Site Development Strategy Key to Early Opportunity Zone Success
Montrose Development Advisors
Marketing helps but a fancy web site cannot replace a strong site development plan that illustrates an Opportunity Zone is prepared for development. Creating an Opportunity Zone site development plan involves five steps that includes the creation of site plans and infrastructure finance strategies, enacting land use entitlements and tax incentives, advocating for a state and local Opportunity Zone public policy agenda, marketing the Opportunity Zone and seeking professional guidance to operate an Opportunity Zone by seeking investors.
Site plan and infrastructure finance strategies are an essential first step for Opportunity Zone development as all these 8700 census tracts are competing for investors from around the U.S.. Early Opportunity Zone investment is likely to travel to Opportunity Zones with strong site development plans that outline target industries and infrastructure finance strategies. Investors want to understand the likelihood of a complicated site generating a profit. This profit is tied to the succeed gaining in value. The value proposition is most likely connected to attracting an end-user with an interest in the site but that end user will not move to an Opportunity Zone unless the infrastructure, zoning, water and sewer agreements and local and state tax incentives are in place.
Opportunity Zones must be focused on the highest and best use of the site. Different Opportunity Zones will have different highest and best uses. Research into the industry likely to find an Opportunity Zone site attractive should be based upon an industry cluster analysis that develops a location quotient measure based upon federal government occupational data as well as with an eye on the impact of automation and other economic trends that could impact the future of investment at the site. In addition, the costs and availability as measured by the real estate market matter for site development plans as rental rates, land purchase, construction costs, vacancy and absorption rates all impact the likelihood of economic success at an Opportunity Zone.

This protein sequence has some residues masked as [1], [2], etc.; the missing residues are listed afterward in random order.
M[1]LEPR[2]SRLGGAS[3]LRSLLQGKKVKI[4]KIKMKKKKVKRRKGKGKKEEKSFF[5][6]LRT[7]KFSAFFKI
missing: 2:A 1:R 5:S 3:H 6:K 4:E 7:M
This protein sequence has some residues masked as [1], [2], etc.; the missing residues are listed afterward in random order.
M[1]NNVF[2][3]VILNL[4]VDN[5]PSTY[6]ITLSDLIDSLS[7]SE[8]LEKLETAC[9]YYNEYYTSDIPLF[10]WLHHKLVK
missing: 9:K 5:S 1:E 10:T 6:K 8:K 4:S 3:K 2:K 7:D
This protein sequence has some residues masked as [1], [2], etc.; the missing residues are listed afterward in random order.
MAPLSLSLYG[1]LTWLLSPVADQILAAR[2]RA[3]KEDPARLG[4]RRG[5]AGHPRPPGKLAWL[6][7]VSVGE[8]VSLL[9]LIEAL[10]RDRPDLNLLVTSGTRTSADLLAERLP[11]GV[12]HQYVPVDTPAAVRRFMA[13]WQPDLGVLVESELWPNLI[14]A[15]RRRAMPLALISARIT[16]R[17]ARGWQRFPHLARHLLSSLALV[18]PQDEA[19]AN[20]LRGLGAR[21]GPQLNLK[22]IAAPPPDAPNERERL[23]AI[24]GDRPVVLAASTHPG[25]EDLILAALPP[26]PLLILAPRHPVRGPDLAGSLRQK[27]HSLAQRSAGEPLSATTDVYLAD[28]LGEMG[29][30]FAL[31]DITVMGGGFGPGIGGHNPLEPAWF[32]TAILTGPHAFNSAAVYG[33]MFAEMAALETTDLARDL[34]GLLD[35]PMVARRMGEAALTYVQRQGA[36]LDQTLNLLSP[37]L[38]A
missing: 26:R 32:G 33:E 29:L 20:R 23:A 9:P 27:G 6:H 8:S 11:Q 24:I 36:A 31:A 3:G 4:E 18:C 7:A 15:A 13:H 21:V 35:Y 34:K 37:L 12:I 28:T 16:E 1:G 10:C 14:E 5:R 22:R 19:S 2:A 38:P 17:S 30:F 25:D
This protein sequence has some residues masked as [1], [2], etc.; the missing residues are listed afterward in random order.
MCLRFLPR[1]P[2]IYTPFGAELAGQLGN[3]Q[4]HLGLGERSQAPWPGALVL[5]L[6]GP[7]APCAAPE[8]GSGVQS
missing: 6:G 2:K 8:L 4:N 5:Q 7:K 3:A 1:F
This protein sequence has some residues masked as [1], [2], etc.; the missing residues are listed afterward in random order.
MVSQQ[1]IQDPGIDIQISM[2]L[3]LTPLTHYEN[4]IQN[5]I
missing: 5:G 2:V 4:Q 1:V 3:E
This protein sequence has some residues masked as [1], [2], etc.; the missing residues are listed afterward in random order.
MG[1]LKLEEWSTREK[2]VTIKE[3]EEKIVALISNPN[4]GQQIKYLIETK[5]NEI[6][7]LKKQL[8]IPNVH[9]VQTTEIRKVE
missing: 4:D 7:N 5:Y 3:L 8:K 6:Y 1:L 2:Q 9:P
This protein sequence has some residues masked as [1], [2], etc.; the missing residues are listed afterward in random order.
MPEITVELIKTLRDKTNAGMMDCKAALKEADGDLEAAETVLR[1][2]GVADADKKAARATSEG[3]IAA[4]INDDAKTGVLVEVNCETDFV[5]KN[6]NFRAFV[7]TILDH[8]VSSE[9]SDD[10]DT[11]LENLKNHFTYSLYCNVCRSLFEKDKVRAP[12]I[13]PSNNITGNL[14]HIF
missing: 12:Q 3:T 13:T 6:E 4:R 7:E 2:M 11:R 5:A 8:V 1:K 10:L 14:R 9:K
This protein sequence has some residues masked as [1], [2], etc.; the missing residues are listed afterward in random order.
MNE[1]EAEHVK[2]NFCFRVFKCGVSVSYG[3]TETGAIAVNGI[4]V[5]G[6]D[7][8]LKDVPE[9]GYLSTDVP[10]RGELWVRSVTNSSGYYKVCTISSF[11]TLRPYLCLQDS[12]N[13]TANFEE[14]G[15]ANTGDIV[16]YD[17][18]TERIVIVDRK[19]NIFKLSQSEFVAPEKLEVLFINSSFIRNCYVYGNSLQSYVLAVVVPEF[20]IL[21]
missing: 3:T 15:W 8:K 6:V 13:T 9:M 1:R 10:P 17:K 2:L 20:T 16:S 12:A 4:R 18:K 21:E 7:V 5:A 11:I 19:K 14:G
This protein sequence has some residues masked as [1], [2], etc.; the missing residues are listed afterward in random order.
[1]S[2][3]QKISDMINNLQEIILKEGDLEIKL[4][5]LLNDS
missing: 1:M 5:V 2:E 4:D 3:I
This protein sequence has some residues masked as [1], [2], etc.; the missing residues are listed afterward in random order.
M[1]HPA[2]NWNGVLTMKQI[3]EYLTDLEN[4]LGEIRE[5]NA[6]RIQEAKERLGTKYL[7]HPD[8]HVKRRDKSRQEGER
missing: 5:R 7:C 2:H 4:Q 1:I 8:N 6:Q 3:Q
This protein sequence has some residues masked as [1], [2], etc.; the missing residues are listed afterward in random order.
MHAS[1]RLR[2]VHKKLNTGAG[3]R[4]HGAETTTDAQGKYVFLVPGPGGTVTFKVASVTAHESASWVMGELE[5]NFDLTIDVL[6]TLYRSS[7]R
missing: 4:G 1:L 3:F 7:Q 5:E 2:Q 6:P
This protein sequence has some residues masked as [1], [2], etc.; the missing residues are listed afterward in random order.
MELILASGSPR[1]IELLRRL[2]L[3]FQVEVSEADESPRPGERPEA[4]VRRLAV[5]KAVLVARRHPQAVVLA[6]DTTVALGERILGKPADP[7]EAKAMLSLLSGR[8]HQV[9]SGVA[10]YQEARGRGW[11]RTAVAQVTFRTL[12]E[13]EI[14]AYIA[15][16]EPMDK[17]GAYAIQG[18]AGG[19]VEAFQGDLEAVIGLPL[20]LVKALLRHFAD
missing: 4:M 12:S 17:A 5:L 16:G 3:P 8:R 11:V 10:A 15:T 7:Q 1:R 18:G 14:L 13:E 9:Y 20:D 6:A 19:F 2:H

Understanding the transportation and water and sewer and other infrastructure costs at a site is essential to launching an Opportunity Zone. No site can develop without adequate infrastructure to permit transportation to and within the site as well as the provision of water and sewer service at the site. Both Brownfield and Greenfield sites need this analysis so investors can understand the complete development costs tied to their Opportunity Zone investment.
Finally, learning the costs of infrastructure at an Opportunity Zone site sets up the discussion for how these costs are going to be met. Opportunity Zone infrastructure finance strategies can be based upon U.S. Commerce Department Economic Development Administration Public Infrastructure Grants, New Market Tax Credits, historic preservation redevelopment tools such as Downtown Redevelopment Districts and Historic Preservation Tax Credits, state economic development organization loans and grants, local public finance programs such as Tax Increment Financing and finally local and state tax credits and abatements.
Opportunity Zone site development strategies are not flashy or exciting but they involve the hard work essential for Opportunity Zones to gain early investment.
ROSEVILLE – Nearly a decade of grant-funded projects are transforming the village of Roseville.
Few will have the impact of a the new supermarket building. “It will be the centerpiece of a new downtown,” said Heidi Milner, the village’s fiscal officer.
It is nearing completion on part of the former Ungemach Pottery site on Potters Lane. Construction was funded by $750,000 in grants, the bulk of which was a USDA Rural Development Grant, and local investment. The new building features a grocery store, restaurant space and a walk-up window that could be used for ice cream orders. Garage doors on each side of the dining area will give it a pleasant summer atmosphere, as will a patio behind the building that opens facing the levy.read more
Midway Market in Ostrander is set to double its size and add much-needed services, thanks in part to a loan facilitated by Consolidated Cooperative.
Ostrander’s only convenience store and gas station, Midway Market will double the square footage of the convenience and grocery store and add a car and pet wash.read more
WILMINGTON, OH — The Clinton County Port Authority (CCPA) recently launched a new website, created by Golden Shovel Agency, to further strengthen its online presence and the economic growth of the community. The new site includes county-wide data, information specifically collected for site selectors, and local business resources to serve as a one-stop-shop for companies considering new investment or expansion in Clinton County.read more